Once you have groomed and warmed up your horse, you are now ready for one of the most important parts of your horse's day.
Time to Exercise
Researchers have found that a little exercise helps horses maintain a more cooperative mood with less negative behavior. Original research done at the Equine Centre at Charles Sturt University, Wagga Wagga, New South Wales, Australia, assessed the influence of exercise on stabled horses' behavior.
In the original study, Dr Raf Freire and his co-workers looked at how stabled horses behaved when they were given an hour's exercise a day compared with no exercise.1
An important aspect of the study was that each horse acted as its own control in matched treatments. This allowed the researchers to separate the effects of exercise from other effects associated with the exercise treatments.
On the days when they were not exercised, horses were taken out of their stables for an hour for a change of scenery, but no exercise as such. So, for example, horse walker exercise was compared with standing on a stationary horse walker.
The study also examined whether four different forms of exercise-walker, treadmill, turnout and recreational riding-were equally effective in reducing unwanted behavior from horses housed in stalls.
This research has been followed up with other research at universities and other research centers with essentially the same results.
For the research study, two dozen horses, including thoroughbreds and part-thoroughbreds, received an hour of exercise daily with one of the four methods. Some horses used a walker, others a treadmill, while another group had free turnout, and a fourth group of horses was ridden.
Every few days, each horse's behavior was evaluated while being handled for weighing and then while loading in and out of a trailer.
Each horse was also released on its own into an arena for 15 minutes while its activity was documented to assess rebound behavior.
The researchers considered rebound activity as an indicator of the horse's previous behavioral deprivation, resulting from being confined to a stall four meters (13 feet) square. For comparison, during another period when the same horses went without daily exercise, they received the same behavior assessment routine.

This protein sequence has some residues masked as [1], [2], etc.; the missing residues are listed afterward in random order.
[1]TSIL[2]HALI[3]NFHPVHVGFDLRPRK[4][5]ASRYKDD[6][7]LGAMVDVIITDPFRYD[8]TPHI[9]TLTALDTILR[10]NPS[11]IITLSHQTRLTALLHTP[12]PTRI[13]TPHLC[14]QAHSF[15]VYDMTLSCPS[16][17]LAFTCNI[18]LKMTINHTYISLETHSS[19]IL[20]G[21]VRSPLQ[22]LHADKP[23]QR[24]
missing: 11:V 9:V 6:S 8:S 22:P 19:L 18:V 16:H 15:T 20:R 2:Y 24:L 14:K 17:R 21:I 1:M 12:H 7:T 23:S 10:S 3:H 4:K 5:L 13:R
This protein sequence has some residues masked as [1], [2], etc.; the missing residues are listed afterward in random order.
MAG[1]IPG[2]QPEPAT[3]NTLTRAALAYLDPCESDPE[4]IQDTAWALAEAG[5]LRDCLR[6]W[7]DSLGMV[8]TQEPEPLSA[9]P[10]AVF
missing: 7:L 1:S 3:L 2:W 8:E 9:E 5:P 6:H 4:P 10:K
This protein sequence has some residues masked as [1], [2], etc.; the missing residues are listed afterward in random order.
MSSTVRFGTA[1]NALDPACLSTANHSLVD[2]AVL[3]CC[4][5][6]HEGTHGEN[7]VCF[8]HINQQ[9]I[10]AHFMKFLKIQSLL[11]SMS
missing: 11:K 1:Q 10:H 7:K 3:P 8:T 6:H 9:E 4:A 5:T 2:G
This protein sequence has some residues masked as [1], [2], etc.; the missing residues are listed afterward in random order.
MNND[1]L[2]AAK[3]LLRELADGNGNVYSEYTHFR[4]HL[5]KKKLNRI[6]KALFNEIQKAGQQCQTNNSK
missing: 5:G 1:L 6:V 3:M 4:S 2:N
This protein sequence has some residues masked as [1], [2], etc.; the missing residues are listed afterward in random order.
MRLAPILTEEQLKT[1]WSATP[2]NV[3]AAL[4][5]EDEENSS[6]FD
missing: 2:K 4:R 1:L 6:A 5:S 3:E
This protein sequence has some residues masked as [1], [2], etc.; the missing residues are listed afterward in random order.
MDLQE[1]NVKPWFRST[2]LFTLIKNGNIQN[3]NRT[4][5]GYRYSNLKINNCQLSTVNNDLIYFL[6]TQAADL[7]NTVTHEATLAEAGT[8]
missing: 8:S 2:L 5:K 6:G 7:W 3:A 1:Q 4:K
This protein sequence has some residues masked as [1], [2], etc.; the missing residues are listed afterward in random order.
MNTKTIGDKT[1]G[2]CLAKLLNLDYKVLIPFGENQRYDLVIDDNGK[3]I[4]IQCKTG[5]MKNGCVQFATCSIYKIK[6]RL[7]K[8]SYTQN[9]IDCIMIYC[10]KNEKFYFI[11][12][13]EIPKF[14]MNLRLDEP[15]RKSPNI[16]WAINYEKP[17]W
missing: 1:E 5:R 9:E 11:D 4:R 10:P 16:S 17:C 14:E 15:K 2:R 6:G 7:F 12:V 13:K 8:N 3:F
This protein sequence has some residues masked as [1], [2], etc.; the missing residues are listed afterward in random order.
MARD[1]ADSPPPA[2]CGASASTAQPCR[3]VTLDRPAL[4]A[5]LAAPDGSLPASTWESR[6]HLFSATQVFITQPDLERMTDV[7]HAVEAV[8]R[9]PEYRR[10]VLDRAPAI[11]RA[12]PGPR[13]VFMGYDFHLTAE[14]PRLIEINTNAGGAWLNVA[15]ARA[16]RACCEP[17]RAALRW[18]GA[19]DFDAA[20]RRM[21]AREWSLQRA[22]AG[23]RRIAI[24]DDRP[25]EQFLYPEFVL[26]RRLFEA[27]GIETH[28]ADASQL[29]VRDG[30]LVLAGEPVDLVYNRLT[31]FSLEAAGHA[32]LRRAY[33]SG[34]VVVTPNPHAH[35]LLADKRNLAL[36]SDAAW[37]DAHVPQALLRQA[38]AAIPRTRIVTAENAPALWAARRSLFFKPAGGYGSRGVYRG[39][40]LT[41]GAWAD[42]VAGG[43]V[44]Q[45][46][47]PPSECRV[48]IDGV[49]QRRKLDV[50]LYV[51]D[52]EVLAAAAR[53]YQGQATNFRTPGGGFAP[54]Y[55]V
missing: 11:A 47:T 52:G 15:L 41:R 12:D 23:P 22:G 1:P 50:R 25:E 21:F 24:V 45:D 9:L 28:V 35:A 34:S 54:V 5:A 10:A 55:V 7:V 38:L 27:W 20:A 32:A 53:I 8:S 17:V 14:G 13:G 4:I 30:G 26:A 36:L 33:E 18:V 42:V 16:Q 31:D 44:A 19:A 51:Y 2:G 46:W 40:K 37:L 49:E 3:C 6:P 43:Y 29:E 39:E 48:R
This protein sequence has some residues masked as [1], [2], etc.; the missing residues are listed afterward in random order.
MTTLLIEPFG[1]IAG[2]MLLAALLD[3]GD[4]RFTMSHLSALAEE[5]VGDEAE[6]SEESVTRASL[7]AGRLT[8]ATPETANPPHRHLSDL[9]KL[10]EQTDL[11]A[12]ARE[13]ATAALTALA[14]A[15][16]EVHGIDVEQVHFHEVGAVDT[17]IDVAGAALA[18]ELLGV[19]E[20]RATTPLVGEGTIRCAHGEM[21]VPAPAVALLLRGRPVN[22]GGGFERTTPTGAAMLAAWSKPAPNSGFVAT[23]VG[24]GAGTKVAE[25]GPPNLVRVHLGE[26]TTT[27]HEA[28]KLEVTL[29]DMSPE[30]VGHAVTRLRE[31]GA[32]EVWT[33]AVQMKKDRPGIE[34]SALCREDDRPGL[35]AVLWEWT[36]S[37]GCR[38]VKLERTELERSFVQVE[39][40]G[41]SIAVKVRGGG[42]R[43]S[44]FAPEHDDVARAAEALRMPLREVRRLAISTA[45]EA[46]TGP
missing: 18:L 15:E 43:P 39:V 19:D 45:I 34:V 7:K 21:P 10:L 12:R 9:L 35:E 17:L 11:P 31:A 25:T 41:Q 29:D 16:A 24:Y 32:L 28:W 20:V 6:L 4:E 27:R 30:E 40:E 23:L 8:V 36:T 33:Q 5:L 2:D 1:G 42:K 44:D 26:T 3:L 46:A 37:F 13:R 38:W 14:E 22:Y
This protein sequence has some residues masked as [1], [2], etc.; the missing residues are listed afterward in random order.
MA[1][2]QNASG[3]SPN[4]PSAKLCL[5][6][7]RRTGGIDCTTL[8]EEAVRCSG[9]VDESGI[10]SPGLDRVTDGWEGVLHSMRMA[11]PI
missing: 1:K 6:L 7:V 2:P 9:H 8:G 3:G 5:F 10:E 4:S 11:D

Did you know?
Tracking recovery rates can be very helpful in judging the progress of fitness. Taking a horse's heart rate right after exercise and then rechecking it at five minute intervals will tell you how fast a horse is getting back to resting rate.
The researchers observed that horses given daily exercise did less walking, trotting and cantering when let loose in the arena, even when the exercise only consisted of walking.
Those horses that had turnout did the least amount of cantering, and seldom bucked or rolled during their freedom in the arena.
Horses exercised by walking or riding usually bucked two or three times while in the arena. This difference suggests that turnout was the most effective exercise regime. Meanwhile, horses without any daily exercise let out six or seven bucks and also rolled once or twice during their 15 minutes at liberty.
All types of exercise left horses in a more cooperative and less reactive mood. This was reflected in less vocalizing while being handled and in taking less time to load onto weight scales. Whether they got exercise made no difference, however, in how horses behaved during trailer loading.
Unwanted behavior did not occur often, but for ease of recording was classified as either "dangerous" including bolting, rushing in or out of scales or trailer or "unwelcome" undesirable or uncooperative behaviors not considered dangerous.
During the study, three instances of dangerous behavior occurred, showing that it does happen even with experienced handlers. However, the numbers of incidents was not enough to allow statistical analysis.
The researchers concluded that providing stabled horses with one hour a day of exercise on a walker, treadmill, turn-out or being ridden are all effective in providing for the general exercise needs of stabled horses, and is likely to provide positive effects on horse welfare, training ability and handler safety."
While this study doesn't indicate whether one hour of exercise is ideal or even enough for a stabled horse, it does show that an hour of activity makes a significant difference in a horse's behavior. The greatest benefits come from allowing horses free turnout, rather than providing exercise with just a walker, a treadmill or by riding, and freedom in a field is often the best kind of exercise for a horse.
Whatever form of exercise you choose for your horse's daily workout, it is important to be consistent in maintaining the daily schedule. Irregular exercise predisposes some horses to "tying up" and injuries can occur when a horse is given time off and then brought back into a full daily workout program without time for retraining.
1. Effects of different forms of exercise on post inhibitory rebound and unwanted behavior in stabled horses. R Freire, P Buckley, JJ Cooper: Equine Vet J (2009) 41, 487 - 492